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Perry, Santorum could be knocked off Illinois ballot

Republican presidential candidate Texas Gov. Rick Perry speaks GOP forum Indianapolis Wednesday Oct. 12 2011.  (AP Photo/Michael Conroy)

Republican presidential candidate, Texas Gov. Rick Perry speaks at GOP forum in Indianapolis, Wednesday, Oct. 12, 2011. (AP Photo/Michael Conroy)

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Updated: February 14, 2012 10:29AM



WASHINGTON — White House hopeful Rick Perry did not file correctly for the March 20 Illinois primary “beauty contest,” and some of rival Rick Santorum’s delegate slates are short of signatures, leaving them open to challenges that could knock them off the ballot.

Illinois law requires candidates to file using their home addresses. Perry, the Texas governor whose candidacy may not survive through Illinois, used a post office box in Austin, Texas, for an address.

Ron Paul’s Illinois petitions used the address of his Virginia campaign headquarters. His campaign said his statement of candidacy used his home address.

Newt Gingrich, Paul, Perry, Mitt Romney, Santorum and Buddy Roemer all filed the required 3,000 signatures for the beauty contest. Jon Huntsman skipped Illlinois.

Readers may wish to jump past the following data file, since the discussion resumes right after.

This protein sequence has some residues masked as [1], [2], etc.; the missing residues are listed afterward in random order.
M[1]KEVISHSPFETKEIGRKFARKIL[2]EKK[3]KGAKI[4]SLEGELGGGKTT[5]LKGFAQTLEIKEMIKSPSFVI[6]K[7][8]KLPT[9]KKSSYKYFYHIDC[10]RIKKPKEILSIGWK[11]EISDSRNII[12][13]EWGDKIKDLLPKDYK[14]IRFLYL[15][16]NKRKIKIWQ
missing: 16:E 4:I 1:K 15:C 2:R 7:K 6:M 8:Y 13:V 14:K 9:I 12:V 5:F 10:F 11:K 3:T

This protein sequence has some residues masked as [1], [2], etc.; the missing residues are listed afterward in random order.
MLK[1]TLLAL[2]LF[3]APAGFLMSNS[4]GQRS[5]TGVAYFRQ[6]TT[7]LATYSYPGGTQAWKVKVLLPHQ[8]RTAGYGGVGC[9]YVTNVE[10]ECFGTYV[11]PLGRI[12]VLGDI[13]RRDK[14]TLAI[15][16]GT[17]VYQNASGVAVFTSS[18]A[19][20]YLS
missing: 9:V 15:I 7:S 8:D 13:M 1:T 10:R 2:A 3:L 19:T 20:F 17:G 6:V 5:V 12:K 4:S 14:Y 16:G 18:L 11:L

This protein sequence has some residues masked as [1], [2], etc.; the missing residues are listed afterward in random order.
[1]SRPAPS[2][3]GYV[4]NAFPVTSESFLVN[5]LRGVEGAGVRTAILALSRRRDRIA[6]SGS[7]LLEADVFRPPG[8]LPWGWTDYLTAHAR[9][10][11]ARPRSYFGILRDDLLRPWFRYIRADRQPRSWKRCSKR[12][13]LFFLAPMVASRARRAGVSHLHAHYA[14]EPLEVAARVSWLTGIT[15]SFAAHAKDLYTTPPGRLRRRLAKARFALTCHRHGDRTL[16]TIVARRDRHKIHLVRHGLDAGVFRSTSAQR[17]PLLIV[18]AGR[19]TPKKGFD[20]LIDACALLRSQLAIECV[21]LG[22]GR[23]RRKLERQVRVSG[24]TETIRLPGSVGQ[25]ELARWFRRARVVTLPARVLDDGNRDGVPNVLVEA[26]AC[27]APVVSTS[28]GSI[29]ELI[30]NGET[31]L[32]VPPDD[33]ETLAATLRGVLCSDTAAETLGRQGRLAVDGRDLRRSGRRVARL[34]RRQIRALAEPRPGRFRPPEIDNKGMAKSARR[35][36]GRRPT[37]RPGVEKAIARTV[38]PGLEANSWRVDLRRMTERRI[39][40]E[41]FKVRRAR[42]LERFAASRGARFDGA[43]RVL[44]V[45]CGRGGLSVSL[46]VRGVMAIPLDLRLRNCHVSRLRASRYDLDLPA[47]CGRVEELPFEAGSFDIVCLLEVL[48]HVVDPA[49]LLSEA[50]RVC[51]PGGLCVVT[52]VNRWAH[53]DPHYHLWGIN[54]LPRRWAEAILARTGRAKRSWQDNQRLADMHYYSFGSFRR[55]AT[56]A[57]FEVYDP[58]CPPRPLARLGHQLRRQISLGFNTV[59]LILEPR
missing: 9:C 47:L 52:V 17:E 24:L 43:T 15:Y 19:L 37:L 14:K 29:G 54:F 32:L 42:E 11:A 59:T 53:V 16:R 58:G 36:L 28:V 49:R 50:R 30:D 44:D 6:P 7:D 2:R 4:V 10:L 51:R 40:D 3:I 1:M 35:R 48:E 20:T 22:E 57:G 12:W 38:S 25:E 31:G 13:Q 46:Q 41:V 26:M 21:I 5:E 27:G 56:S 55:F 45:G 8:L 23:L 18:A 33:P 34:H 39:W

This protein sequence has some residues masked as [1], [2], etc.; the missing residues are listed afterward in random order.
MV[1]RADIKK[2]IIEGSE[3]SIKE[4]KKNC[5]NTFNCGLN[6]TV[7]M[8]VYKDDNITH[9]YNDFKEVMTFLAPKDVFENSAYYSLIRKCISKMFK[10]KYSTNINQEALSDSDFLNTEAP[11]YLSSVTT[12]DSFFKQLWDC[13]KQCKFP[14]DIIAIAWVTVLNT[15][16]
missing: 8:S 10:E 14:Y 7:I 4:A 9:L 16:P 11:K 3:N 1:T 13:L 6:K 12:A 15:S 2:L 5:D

Challenges to nominating petitions are due by Friday.

Nominations are won through the election of delegates, and in Illinois the winner of the “beauty contest” gets only a symbolic boost if GOP primary voters do not pick their pledged delegates to support them at the convention in Tampa later this year. Delegates are elected by congressional districts.

Rick Santorum did not file delegate slates in four out of the 18 Illinois congressional districts from which delegates are elected. Santorum’s delegate slates in 10 districts were filed with far fewer than the 600 signatures needed for the ballot. Perry’s campaign filed in only one district.

Jon Zahm, the Santorum campaign Illinois political director, said four years ago there was an “unwritten agreement” between the Republican campaigns not to challenge petitions. He has heard “rumblings of challenges,” though none yet have materialized as of Thursday. Zahm said if challenges surface, “we may be forced to challenge other petitions.”



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